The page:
KOHLBERG’S THEORY OF DEVELOP0MENT
According to him moral development of the child proceeds in sequential but distinctive stages. These stages are given below:
(a) Stage-I : In the early years of a child’s life (from zero-four years) the physical consequences of an action determines its goodness or badness. If fire burns the child, he does not touch it. The child is ego-centric and standards of morality are external here.
(b) Stage-II : The child gives importance to his own point of view, (his self) and is able to take account of other’s roles insofar as he can use them in his own way. This is a period of make belief. Right action is what which satisfies the needs of the child. The role of others is also important in the sense that a child does only what can bring approval of others. Thus, only that behaviour is moral which can satisfy not only self needs of the child but it must please others also.
(c) Stage-III : At this stage the child adopts the view pints of others on the basis of their consequences. He does not question the views of others. The child considers only that thing as right which are considered as right by others. Thus, the child is totally conformist to the standard of the society.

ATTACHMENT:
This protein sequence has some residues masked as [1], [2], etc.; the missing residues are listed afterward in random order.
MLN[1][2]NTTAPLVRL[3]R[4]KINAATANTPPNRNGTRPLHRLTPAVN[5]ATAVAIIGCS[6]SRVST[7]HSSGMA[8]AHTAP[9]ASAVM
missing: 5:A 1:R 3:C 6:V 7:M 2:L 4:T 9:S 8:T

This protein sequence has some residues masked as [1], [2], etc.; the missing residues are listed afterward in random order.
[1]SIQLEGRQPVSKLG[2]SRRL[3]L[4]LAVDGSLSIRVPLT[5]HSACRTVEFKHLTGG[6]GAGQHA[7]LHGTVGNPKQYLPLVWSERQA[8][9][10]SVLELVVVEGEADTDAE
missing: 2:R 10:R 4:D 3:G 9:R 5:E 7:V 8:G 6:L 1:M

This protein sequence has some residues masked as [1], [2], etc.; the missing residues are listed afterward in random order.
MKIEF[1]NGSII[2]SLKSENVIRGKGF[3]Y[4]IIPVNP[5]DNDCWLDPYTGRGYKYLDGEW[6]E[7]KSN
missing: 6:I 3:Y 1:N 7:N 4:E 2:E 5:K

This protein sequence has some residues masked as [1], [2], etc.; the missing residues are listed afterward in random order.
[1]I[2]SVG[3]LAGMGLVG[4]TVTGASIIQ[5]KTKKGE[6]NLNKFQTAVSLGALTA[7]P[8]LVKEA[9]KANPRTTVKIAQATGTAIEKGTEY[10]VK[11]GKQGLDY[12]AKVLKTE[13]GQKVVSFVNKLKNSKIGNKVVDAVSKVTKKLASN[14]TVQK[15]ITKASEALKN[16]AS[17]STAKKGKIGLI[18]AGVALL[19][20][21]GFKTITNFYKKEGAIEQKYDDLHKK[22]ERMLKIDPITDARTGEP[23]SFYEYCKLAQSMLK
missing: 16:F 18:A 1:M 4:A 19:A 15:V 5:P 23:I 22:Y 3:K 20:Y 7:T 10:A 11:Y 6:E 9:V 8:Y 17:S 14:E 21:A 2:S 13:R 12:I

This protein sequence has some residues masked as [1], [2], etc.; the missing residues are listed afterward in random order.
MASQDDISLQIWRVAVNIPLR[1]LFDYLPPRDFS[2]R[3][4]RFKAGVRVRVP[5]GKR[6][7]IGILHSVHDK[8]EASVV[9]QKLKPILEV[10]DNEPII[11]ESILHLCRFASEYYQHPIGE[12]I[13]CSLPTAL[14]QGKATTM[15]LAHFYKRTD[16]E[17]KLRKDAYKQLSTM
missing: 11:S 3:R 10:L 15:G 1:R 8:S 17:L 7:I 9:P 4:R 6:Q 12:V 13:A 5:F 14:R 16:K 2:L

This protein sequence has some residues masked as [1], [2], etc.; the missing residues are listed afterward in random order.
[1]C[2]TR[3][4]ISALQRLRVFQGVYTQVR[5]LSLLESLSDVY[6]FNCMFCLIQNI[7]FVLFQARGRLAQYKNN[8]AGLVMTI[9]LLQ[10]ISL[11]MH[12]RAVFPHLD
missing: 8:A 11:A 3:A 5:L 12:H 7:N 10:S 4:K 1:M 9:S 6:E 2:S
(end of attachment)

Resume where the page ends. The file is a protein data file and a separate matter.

(d) Stage-IV: At this stage, the child is able to make any moral decision on his own without caring for the thinking of others. Though he considers laws and regulations set by the society as the essence of morality, yet he develops his own principles of morality on various occasions. Thus, he is a non-conformist to the norms of the society to a great extent.
(e) Stage-V: Standards and norms are more internalized here. The adolescents examine various view points prepared by different societies and recognize them. They think that the laws prepared by their own society are correct. Other societies may have good moral principles that must be adopted after careful appraisal.
(f)Stage VI : This is the last stage of moral development according to Kohlberg. Here the universality of the view points of the individual is seen. He formulates his own universal moral principles which he thinks that all societies should adhere to it. True understanding of right and wrong is developed at this stage